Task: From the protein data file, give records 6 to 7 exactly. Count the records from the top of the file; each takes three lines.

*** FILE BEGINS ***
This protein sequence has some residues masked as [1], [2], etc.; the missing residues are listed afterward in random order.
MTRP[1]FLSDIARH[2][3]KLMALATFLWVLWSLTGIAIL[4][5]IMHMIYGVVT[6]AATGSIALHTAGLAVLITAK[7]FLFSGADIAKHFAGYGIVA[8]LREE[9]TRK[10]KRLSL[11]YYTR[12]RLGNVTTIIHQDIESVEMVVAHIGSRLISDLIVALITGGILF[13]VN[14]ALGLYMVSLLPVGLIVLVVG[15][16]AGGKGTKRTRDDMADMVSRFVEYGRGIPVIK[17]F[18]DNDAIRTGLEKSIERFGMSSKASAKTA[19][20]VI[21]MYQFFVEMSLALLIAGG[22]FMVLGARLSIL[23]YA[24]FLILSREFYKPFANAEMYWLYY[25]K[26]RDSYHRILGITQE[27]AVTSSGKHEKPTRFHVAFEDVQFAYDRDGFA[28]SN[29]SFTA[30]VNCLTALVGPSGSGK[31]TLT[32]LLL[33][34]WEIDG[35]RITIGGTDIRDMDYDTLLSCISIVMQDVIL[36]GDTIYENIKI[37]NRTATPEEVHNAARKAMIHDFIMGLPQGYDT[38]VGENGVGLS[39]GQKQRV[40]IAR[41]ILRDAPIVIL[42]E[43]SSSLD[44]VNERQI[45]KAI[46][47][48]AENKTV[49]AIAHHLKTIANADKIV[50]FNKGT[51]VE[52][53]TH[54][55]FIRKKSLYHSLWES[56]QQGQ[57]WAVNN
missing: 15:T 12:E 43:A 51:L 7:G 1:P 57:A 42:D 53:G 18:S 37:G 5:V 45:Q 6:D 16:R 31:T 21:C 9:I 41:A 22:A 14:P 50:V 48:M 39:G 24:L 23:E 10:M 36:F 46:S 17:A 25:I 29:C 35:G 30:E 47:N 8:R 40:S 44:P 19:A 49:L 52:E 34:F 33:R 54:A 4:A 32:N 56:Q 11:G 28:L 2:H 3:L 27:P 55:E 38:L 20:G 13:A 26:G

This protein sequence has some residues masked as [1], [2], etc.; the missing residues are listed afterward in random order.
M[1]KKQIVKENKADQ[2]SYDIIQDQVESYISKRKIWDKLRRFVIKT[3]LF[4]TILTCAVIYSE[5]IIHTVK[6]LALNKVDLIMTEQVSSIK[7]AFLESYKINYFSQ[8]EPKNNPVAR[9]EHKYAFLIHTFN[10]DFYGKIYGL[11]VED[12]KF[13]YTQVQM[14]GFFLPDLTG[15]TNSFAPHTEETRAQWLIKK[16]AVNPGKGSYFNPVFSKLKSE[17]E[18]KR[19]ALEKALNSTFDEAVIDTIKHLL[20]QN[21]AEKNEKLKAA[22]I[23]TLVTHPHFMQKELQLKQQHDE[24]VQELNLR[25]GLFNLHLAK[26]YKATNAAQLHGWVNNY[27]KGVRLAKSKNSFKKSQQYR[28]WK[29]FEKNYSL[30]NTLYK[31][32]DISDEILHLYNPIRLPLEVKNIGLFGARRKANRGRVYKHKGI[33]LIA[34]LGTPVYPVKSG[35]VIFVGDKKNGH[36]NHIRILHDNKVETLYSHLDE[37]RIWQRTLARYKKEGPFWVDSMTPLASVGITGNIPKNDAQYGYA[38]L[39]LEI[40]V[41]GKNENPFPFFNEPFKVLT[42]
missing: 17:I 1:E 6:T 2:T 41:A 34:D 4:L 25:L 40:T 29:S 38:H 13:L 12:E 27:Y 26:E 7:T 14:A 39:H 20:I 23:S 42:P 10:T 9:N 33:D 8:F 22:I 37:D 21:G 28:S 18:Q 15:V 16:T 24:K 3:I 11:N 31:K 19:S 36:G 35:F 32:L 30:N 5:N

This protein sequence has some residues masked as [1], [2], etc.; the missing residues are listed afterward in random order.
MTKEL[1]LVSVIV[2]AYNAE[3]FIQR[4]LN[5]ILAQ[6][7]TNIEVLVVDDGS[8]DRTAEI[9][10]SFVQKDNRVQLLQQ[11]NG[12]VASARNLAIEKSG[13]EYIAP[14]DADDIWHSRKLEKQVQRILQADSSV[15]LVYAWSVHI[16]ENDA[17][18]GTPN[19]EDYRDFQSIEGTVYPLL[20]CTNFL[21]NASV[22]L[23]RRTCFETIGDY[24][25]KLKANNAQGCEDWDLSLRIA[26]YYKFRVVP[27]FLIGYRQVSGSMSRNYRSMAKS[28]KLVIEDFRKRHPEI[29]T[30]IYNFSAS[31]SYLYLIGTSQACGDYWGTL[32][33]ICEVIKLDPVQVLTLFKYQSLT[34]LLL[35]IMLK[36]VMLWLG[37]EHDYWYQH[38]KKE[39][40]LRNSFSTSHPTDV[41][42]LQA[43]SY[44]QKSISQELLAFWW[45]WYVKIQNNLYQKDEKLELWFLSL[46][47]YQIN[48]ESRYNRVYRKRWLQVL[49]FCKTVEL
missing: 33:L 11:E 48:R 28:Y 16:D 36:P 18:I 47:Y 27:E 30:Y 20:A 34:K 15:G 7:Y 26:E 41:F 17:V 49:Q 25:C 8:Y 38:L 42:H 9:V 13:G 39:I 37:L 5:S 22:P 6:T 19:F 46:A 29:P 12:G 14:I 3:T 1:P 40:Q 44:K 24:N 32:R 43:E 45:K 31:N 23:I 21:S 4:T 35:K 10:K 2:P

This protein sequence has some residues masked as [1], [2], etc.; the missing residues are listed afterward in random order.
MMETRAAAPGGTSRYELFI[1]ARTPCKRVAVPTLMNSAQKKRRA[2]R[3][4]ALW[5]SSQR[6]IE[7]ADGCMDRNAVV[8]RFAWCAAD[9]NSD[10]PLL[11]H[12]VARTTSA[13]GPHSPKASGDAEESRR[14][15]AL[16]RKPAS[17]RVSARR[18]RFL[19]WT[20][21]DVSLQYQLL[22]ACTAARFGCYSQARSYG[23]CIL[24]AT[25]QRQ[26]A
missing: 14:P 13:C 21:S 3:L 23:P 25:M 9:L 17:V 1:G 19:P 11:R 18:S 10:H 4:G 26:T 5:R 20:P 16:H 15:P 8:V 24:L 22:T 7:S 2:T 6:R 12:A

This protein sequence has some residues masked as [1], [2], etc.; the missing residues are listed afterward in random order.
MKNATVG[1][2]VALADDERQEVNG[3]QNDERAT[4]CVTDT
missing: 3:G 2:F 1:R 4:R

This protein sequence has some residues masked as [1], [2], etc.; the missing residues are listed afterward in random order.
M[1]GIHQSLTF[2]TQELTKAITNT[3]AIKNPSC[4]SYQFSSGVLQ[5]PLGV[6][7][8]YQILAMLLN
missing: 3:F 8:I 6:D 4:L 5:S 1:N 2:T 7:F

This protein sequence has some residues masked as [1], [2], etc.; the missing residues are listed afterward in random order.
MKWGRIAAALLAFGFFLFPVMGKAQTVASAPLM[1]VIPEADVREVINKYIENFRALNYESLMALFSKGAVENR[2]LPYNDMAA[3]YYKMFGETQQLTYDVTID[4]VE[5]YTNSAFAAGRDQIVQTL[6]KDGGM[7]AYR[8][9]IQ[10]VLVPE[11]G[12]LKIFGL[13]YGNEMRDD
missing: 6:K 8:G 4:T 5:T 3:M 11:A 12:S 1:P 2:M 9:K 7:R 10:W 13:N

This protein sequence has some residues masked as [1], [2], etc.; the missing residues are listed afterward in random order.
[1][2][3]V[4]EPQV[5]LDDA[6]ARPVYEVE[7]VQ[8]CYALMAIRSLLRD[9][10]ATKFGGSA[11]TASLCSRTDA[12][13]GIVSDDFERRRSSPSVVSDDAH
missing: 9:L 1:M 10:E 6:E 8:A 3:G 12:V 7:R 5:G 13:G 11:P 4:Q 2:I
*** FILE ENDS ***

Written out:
This protein sequence has some residues masked as [1], [2], etc.; the missing residues are listed afterward in random order.
M[1]GIHQSLTF[2]TQELTKAITNT[3]AIKNPSC[4]SYQFSSGVLQ[5]PLGV[6][7][8]YQILAMLLN
missing: 3:F 8:I 6:D 4:L 5:S 1:N 2:T 7:F

This protein sequence has some residues masked as [1], [2], etc.; the missing residues are listed afterward in random order.
MKWGRIAAALLAFGFFLFPVMGKAQTVASAPLM[1]VIPEADVREVINKYIENFRALNYESLMALFSKGAVENR[2]LPYNDMAA[3]YYKMFGETQQLTYDVTID[4]VE[5]YTNSAFAAGRDQIVQTL[6]KDGGM[7]AYR[8][9]IQ[10]VLVPE[11]G[12]LKIFGL[13]YGNEMRDD
missing: 6:K 8:G 4:T 5:T 3:M 11:A 12:S 1:P 2:M 9:K 7:R 10:W 13:N